Do you interview more effectively online, or are you desperate to get back to face to face meetings?
This is a question that many recruiters have asked themselves over recent months. Many of us have tried and tested methods which we use to draw out key information from a person in front of us, and part of that is definitely based on first impressions: How well did the candidate greet us? Did they shake the hand that was offered? Did they slouch into the seat or start the interview by complaining about the receptionist?
Whilst you can ask all the same questions as you would usually ask, should it be an expectation that everyone has this technology available to them? Does it discriminate against those who can’t access a private online interview, or should candidates be expected to find a way? These questions are important in moving forward with our recruitment processes and no doubt depend on a number of factors including the salary level and status associated with the role.
Interviewing via video has become a necessity, but some would argue that it is, in fact, a more efficient way to move forward and should become our ‘go to’ for the future. It is certainly more eco-friendly, reducing unnecessary travel and is cost effective for both parties. Those of us who have been faced with co-ordinating the schedules of several different people and tasked with getting them in the same place at the same time to interview one candidate, would perhaps welcome the possibilities that remote recruitment presents.
Whatever your thoughts are, this is something which will no doubt be at least a part of the recruitment process going forward and it is in our interests to keep abreast of developments in this area.
Where are you now and where do you want to be?
Are you an effective online interviewer? There are things to think about when preparing to conduct an online interview that wouldn’t present themselves in a face to face situation. Consider the following:
How will you put your candidate at ease?
You may have a standard question which you use to make your candidate feel welcome, maybe about how they have travelled to the interview, or asking about the weather and offering a handshake. None of this is applicable in the world of the online interview and we find ourselves asking if they had any trouble with the link. In preparing it is useful to think of alternatives to this as you are in effect entering their home and it is all too tempting to make comments about a book on the shelf or the noise in the background.
Going into someone’s home and personal space can feel intrusive from both ends and staying away from making comments about things in view of the camera is best avoided by both parties.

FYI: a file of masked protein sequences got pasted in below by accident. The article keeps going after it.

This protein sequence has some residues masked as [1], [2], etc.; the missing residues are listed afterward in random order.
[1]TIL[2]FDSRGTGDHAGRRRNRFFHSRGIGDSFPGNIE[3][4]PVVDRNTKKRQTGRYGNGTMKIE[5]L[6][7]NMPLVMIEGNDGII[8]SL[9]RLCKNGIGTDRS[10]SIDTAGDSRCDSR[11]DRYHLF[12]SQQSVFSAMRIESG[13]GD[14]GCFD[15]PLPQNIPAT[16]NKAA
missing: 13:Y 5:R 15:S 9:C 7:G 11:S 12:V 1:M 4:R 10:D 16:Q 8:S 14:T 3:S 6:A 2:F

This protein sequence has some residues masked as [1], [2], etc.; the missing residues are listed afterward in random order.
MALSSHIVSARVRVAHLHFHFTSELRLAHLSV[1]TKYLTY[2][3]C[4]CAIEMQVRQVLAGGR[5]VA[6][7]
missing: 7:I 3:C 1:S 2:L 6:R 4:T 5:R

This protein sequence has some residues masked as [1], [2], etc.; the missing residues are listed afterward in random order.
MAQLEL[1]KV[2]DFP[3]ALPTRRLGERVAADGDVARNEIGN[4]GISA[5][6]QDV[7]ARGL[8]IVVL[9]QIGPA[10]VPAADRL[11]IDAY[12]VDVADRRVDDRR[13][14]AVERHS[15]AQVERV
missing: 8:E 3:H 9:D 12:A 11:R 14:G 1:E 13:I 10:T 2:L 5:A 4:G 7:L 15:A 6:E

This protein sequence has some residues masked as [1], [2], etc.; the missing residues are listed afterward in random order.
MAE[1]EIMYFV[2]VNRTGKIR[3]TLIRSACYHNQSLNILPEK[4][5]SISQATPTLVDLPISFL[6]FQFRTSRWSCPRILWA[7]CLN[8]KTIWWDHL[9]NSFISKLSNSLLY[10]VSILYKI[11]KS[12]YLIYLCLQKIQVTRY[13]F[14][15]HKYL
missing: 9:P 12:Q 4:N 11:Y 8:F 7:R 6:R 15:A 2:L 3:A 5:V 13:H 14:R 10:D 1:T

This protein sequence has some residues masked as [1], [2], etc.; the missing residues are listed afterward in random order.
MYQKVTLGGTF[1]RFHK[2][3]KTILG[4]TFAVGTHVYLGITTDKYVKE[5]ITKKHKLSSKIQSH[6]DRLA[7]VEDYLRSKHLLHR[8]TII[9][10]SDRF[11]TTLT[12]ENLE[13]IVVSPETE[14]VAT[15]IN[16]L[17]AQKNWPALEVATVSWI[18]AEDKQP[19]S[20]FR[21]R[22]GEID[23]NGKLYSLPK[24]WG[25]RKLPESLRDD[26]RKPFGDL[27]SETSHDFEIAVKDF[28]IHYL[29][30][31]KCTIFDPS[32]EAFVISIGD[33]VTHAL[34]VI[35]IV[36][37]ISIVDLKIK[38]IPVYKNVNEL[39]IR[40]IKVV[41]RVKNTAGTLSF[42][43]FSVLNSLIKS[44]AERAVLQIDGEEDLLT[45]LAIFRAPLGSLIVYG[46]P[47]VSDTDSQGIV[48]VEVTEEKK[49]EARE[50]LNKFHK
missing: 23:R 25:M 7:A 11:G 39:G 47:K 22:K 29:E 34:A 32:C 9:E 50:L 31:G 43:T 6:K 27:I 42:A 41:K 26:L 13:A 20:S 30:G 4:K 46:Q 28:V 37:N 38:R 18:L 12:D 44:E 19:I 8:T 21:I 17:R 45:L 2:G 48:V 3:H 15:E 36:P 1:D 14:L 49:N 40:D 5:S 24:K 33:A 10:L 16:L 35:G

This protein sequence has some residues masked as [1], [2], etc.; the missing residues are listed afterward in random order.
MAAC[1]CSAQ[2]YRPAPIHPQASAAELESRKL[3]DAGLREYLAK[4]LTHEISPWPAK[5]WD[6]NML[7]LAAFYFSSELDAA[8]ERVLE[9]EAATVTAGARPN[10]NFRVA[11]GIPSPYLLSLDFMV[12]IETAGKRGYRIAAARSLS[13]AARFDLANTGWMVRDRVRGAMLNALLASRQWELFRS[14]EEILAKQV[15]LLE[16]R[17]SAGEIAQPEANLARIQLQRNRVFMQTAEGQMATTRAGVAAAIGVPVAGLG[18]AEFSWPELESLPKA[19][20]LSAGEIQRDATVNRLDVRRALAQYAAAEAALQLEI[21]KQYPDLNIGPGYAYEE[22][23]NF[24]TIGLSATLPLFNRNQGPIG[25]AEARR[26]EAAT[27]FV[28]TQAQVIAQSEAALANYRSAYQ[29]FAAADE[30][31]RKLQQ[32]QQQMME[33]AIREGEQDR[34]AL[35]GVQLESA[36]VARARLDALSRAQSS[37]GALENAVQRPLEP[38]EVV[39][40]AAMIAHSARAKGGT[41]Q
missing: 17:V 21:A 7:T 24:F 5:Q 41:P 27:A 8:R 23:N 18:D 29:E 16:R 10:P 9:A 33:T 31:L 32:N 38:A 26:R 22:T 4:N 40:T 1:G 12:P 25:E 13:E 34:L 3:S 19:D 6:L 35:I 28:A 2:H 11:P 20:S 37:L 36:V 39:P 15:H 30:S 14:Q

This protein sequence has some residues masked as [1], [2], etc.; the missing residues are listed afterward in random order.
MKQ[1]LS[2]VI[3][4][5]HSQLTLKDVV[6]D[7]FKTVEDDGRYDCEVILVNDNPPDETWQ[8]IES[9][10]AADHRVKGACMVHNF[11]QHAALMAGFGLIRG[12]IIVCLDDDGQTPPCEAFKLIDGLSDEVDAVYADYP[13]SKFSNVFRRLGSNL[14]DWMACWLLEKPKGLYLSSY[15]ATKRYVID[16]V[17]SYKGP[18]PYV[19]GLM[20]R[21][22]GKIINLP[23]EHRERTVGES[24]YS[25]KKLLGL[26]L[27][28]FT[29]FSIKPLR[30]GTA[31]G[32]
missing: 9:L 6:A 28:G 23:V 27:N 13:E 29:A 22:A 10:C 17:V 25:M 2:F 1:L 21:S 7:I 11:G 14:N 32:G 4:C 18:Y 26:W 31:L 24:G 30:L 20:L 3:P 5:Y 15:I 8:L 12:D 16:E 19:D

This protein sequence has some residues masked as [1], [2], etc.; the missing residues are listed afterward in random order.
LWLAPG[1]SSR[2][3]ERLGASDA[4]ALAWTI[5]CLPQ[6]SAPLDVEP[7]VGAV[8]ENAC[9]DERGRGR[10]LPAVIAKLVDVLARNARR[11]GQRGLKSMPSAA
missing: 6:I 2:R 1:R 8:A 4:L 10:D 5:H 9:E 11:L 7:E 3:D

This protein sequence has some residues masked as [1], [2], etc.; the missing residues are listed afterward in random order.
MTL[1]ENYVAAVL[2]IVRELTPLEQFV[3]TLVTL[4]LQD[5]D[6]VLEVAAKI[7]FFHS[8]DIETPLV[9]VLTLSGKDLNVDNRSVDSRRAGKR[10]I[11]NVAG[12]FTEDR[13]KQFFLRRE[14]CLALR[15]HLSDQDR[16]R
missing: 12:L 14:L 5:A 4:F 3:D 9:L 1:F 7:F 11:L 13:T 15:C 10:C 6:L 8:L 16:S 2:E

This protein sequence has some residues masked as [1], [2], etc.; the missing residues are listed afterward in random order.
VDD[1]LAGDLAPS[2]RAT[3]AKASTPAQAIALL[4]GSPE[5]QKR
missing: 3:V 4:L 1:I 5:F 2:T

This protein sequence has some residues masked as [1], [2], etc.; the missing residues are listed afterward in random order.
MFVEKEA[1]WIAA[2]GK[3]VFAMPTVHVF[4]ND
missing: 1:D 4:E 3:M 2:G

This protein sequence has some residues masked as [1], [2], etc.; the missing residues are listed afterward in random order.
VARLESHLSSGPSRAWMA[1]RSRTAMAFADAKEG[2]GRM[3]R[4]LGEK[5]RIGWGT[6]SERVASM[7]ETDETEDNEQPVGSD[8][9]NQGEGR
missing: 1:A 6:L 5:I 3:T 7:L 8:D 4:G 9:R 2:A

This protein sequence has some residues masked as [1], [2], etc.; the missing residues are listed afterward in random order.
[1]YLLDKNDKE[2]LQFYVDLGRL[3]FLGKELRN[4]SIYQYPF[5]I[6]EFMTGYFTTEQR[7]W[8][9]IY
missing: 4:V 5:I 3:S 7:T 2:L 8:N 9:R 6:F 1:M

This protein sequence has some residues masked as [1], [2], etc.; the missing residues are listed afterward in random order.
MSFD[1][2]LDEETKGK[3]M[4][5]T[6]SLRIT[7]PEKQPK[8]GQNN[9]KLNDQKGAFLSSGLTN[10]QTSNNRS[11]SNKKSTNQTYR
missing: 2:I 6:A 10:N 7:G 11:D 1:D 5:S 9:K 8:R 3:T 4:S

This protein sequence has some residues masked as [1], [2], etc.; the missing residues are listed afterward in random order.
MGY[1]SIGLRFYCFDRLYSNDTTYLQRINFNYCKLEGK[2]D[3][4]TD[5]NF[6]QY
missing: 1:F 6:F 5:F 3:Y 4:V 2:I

What will happen if the interviewee is interrupted, or the technology fails?
It is difficult enough to control what happens in an office environment, let alone that of our homes. We only need remind ourselves that even those being interviewed on national television have suffered at the hands of a toddler wandering into the room. Is this acceptable or not under the current circumstances?
Whilst it is an expectation that everyone attending an interview is prepared and has made provision for that time, protecting it as much as possible, some interruptions cannot be avoided. It should be apparent to those conducting the interview how prepared the interviewee is by their reactions and response to these interruptions. A landline ringing in the background is easier to fix than a poorly child and if it becomes apparent that the candidate is in an unusual situation, then it is perhaps best to reschedule. Someone who takes a call or has not chosen a suitable environment for the interview, without explanation should raise concerns.
It is helpful to think about how you will judge this and what you will say before the interview takes place. It is also useful to think of how you will proceed should technology fail at either end, for example replacing the interview with a telephone call in the short term.
Should the candidate be in business dress?
This is a difficult subject as, dependent upon the type of role the candidate is applying for, business dress may be an expectation. Though most candidates take it as a given that they should be ‘smart’ for interview, they don’t usually go to interviews at their kitchen table.
In the interests of clarity, if this is something which is important to the role for which you are recruiting then it is advisable to make this clear to the interviewee that they should expect to prepare and present themselves as they would at a face to face interview.
Historically the only positions for which people have been interviewed online were those where at least one party was in another country. Logistically online interviewing could save us all both time and money, but we must keep in mind that it needs to be a level playing field and as recruiters it is up to us to work with candidates to make the process accessible for all.
If we can learn to expect the unexpected and rethink our processes, what we have learned during this testing situation could be used to our long-term benefit.